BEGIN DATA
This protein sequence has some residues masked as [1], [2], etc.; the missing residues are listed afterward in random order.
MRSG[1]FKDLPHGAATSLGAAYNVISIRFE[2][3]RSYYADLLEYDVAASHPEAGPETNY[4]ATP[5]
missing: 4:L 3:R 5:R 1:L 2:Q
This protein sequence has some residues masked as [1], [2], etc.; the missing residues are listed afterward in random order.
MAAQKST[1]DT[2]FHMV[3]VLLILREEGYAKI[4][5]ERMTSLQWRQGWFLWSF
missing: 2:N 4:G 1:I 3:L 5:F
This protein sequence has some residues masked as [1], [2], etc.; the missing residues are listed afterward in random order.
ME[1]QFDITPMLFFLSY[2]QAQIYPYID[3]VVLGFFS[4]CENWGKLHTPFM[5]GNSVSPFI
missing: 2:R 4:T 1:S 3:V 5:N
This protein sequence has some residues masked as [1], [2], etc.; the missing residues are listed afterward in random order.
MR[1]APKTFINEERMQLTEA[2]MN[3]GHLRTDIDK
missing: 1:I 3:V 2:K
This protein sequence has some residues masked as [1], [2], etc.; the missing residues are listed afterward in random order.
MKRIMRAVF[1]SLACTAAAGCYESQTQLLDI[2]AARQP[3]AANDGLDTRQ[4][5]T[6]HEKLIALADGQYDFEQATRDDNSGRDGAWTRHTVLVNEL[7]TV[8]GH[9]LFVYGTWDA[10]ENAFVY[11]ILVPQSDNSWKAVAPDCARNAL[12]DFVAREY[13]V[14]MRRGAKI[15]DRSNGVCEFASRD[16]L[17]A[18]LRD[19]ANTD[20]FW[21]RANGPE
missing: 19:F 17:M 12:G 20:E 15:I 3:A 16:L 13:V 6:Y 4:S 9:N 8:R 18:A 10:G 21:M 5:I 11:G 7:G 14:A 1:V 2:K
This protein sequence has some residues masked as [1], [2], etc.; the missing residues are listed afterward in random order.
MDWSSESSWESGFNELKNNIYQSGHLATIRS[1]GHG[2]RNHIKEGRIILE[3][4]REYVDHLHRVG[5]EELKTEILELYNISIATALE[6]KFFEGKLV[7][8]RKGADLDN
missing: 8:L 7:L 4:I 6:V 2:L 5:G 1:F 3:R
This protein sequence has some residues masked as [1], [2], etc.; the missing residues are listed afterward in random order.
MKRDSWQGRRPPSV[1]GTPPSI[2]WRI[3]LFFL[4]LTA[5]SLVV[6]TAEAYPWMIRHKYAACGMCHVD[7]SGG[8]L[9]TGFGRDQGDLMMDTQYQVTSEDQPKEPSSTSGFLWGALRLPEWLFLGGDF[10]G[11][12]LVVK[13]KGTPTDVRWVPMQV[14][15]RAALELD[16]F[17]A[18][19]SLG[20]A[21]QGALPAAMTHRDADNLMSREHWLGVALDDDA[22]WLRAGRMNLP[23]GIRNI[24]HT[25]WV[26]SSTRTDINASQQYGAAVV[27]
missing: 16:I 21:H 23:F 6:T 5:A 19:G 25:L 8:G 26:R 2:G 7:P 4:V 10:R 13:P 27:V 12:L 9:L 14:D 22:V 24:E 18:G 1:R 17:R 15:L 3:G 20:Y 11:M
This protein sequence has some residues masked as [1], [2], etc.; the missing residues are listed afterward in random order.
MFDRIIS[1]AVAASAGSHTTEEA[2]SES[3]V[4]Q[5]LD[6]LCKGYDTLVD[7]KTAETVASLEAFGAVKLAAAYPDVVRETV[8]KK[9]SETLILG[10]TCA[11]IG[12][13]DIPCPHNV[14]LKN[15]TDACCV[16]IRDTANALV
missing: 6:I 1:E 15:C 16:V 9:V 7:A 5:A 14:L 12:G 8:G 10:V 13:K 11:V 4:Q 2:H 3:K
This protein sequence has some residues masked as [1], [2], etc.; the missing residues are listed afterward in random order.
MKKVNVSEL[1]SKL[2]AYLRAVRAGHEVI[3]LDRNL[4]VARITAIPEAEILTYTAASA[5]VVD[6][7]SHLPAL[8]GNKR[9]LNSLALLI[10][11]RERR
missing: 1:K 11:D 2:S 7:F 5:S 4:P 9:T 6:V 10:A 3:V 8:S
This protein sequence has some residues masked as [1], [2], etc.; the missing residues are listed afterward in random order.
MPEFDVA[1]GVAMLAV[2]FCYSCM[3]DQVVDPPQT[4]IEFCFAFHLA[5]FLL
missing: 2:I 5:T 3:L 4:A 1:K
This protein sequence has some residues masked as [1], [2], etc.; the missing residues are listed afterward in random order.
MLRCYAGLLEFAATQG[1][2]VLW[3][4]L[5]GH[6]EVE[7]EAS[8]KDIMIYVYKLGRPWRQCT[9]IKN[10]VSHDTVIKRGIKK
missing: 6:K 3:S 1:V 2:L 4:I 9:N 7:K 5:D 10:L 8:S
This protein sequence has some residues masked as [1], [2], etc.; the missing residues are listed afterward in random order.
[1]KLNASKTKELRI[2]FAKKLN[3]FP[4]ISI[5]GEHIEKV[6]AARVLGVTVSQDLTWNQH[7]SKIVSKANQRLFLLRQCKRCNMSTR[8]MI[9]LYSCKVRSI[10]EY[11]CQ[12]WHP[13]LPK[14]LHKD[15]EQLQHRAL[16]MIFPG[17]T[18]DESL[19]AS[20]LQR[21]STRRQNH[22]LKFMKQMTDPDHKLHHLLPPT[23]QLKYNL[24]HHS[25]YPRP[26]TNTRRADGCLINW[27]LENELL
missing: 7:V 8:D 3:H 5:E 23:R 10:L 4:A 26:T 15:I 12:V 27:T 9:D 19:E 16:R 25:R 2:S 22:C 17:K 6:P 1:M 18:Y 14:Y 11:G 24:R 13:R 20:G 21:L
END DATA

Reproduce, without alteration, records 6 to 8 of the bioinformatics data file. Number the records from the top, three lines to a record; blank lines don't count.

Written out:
This protein sequence has some residues masked as [1], [2], etc.; the missing residues are listed afterward in random order.
MDWSSESSWESGFNELKNNIYQSGHLATIRS[1]GHG[2]RNHIKEGRIILE[3][4]REYVDHLHRVG[5]EELKTEILELYNISIATALE[6]KFFEGKLV[7][8]RKGADLDN
missing: 8:L 7:L 4:I 6:V 2:L 5:G 1:F 3:R
This protein sequence has some residues masked as [1], [2], etc.; the missing residues are listed afterward in random order.
MKRDSWQGRRPPSV[1]GTPPSI[2]WRI[3]LFFL[4]LTA[5]SLVV[6]TAEAYPWMIRHKYAACGMCHVD[7]SGG[8]L[9]TGFGRDQGDLMMDTQYQVTSEDQPKEPSSTSGFLWGALRLPEWLFLGGDF[10]G[11][12]LVVK[13]KGTPTDVRWVPMQV[14][15]RAALELD[16]F[17]A[18][19]SLG[20]A[21]QGALPAAMTHRDADNLMSREHWLGVALDDDA[22]WLRAGRMNLP[23]GIRNI[24]HT[25]WV[26]SSTRTDINASQQYGAAVV[27]
missing: 16:I 21:H 23:F 6:T 5:A 19:G 25:L 8:G 26:R 2:G 7:P 4:V 10:R 13:P 27:V 12:L 9:L 14:D 22:V 24:E 18:G 1:R 17:R 15:L 3:G 20:Y 11:M
This protein sequence has some residues masked as [1], [2], etc.; the missing residues are listed afterward in random order.
MFDRIIS[1]AVAASAGSHTTEEA[2]SES[3]V[4]Q[5]LD[6]LCKGYDTLVD[7]KTAETVASLEAFGAVKLAAAYPDVVRETV[8]KK[9]SETLILG[10]TCA[11]IG[12][13]DIPCPHNV[14]LKN[15]TDACCV[16]IRDTANALV
missing: 6:I 1:E 15:C 16:V 9:V 7:A 5:A 14:L 12:G 8:G 10:V 13:K 11:V 4:Q 2:H 3:K